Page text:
BC Ministry of Health
Produce Availability Initiative – Process and Outcome Evaluation

There’s “doing”. And then there’s gauging how well you did.

When Context was contracted by the BC Ministry of Health to plan and manage its program to improve the availability of fresh fruits and vegetables in remote communities, one of the critical components of our work was evaluating the results of our plan, and the process we took to get there.



Launched in 2009, the BC Government’s Produce Availability in Remote Communities Initiative was a groundbreaking program, important for the sheer scope of its various project components. With a level of comprehensiveness never before seen anywhere in the world, it was important for us to document our learning around planning and implementing a project of this scope. This assessment would, among other things, help other jurisdictions and governments to enact similar programs to serve their communities.  

In the course of working on the various projects within this initiative, we conducted evaluations to measure the impact and outcome of the work we were doing – evaluating not only the results achieved, but the process itself. By taking a community-based approach to evaluation – working with and directly in the communities – we sought to understand what concrete changes came about because of these projects, and what community members perceived as the benefits to their communities as a result.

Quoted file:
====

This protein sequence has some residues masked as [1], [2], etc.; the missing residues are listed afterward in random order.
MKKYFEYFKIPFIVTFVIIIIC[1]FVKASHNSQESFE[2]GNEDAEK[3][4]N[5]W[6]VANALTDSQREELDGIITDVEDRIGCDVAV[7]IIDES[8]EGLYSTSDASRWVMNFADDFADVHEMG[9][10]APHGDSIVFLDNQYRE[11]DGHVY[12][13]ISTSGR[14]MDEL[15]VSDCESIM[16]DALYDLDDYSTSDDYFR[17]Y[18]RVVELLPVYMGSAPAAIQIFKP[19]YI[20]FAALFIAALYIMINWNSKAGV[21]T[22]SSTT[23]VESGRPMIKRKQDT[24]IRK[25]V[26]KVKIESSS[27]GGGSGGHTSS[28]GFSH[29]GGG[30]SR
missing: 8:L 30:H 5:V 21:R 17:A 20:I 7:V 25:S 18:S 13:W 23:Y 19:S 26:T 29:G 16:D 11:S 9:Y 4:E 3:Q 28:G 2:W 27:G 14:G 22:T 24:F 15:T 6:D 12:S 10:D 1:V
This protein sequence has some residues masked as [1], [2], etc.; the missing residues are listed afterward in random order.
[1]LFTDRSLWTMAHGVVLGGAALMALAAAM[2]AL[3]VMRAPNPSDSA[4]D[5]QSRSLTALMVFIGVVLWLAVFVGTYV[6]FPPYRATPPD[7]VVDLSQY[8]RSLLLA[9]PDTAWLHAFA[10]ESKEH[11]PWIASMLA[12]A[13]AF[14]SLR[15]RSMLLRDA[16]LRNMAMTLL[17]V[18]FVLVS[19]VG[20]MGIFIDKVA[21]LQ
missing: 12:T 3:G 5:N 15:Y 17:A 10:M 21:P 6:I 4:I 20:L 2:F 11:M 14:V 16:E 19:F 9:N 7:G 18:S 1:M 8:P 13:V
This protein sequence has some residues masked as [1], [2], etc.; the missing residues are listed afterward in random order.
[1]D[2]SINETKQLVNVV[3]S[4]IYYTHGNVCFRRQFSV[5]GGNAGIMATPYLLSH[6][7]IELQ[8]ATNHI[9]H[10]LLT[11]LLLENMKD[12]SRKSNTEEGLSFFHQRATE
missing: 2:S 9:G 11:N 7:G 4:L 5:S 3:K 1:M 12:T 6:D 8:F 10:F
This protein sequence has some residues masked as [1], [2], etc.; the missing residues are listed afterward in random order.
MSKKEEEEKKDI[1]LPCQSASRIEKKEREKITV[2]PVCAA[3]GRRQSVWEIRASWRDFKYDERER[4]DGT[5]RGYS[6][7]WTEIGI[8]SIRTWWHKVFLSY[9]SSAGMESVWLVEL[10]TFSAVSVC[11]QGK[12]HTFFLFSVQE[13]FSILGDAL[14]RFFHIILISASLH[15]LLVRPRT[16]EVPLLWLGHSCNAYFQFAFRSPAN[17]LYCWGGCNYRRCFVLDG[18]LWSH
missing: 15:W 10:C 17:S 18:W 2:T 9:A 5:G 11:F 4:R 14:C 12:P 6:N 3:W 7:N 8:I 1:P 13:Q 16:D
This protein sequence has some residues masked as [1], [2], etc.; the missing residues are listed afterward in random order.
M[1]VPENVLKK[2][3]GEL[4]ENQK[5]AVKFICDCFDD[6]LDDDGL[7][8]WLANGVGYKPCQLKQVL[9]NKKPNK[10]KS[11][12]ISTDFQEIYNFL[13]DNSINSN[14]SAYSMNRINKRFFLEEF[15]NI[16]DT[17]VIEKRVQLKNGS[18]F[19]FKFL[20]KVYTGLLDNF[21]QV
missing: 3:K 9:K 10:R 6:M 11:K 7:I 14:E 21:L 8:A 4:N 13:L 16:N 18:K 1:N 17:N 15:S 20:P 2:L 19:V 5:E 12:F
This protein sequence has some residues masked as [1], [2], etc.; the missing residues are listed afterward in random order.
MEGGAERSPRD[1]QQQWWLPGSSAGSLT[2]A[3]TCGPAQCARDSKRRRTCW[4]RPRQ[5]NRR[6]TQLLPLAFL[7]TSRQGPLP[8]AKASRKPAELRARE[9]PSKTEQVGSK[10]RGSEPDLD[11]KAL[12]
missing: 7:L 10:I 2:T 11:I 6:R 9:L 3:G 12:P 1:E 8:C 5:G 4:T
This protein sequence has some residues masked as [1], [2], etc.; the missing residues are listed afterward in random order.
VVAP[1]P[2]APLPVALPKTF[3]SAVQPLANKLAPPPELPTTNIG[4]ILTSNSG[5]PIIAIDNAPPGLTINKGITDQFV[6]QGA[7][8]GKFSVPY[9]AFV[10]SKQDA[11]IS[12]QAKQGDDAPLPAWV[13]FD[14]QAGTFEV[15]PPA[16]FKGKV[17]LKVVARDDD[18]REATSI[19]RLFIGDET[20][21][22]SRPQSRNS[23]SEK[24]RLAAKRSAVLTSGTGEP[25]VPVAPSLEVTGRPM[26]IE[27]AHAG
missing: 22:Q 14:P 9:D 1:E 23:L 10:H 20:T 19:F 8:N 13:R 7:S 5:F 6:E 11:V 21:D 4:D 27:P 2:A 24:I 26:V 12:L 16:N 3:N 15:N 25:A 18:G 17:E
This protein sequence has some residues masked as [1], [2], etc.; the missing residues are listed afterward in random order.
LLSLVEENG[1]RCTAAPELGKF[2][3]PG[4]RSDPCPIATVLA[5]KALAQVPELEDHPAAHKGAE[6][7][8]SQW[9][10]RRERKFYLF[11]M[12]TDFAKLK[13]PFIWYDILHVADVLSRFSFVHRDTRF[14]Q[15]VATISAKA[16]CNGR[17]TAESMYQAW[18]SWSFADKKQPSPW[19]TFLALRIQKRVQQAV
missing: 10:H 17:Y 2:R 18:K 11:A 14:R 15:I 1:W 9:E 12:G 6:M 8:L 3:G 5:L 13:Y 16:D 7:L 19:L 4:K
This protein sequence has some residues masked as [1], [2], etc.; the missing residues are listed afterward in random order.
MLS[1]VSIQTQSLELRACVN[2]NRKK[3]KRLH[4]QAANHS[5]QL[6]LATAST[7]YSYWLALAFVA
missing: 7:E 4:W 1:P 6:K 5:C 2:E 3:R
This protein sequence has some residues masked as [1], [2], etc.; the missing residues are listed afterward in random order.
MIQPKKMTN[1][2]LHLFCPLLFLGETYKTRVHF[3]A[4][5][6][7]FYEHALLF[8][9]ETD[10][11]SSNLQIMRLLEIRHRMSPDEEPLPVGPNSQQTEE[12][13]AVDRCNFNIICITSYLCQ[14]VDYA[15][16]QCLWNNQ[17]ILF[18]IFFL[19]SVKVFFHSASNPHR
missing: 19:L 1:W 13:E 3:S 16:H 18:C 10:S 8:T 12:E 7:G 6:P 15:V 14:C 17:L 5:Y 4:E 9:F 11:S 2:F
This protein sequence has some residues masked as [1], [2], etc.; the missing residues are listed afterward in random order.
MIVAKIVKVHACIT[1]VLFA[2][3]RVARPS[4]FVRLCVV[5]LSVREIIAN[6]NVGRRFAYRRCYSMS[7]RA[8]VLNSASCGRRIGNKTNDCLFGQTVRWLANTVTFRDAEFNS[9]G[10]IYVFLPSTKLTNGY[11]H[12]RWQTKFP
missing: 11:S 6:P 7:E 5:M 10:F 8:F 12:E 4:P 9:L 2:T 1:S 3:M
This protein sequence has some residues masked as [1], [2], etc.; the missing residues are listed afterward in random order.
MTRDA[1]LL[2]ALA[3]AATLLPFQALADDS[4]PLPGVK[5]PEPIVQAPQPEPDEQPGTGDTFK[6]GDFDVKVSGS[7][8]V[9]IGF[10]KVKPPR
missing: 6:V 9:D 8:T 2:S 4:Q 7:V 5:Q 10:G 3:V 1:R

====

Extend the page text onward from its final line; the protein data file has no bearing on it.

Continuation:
We wanted to balance the quantitative and qualitative data in this evaluation, to uncover both the measurable changes and the more intangible community perspective. The best way to understand these community-based projects was to visit the faraway places, see the projects in action and hear what people had to say about what changed in their communities. With our evaluation and consultation expertise, we were able to work with the communities to encourage participation in evaluation.
  • Watch It
    We used video and storytelling to help remote community members tell us about their successes and challenges in growing and bringing more fresh fruits and vegetables to their communities.
  • "Sometimes, what you expect to be the benefit is not what the community perceives it to be. More than just having access to fresh food, community members said that it was the action and progress on community resiliency and sustainability that were the real benefits of participating in the projects."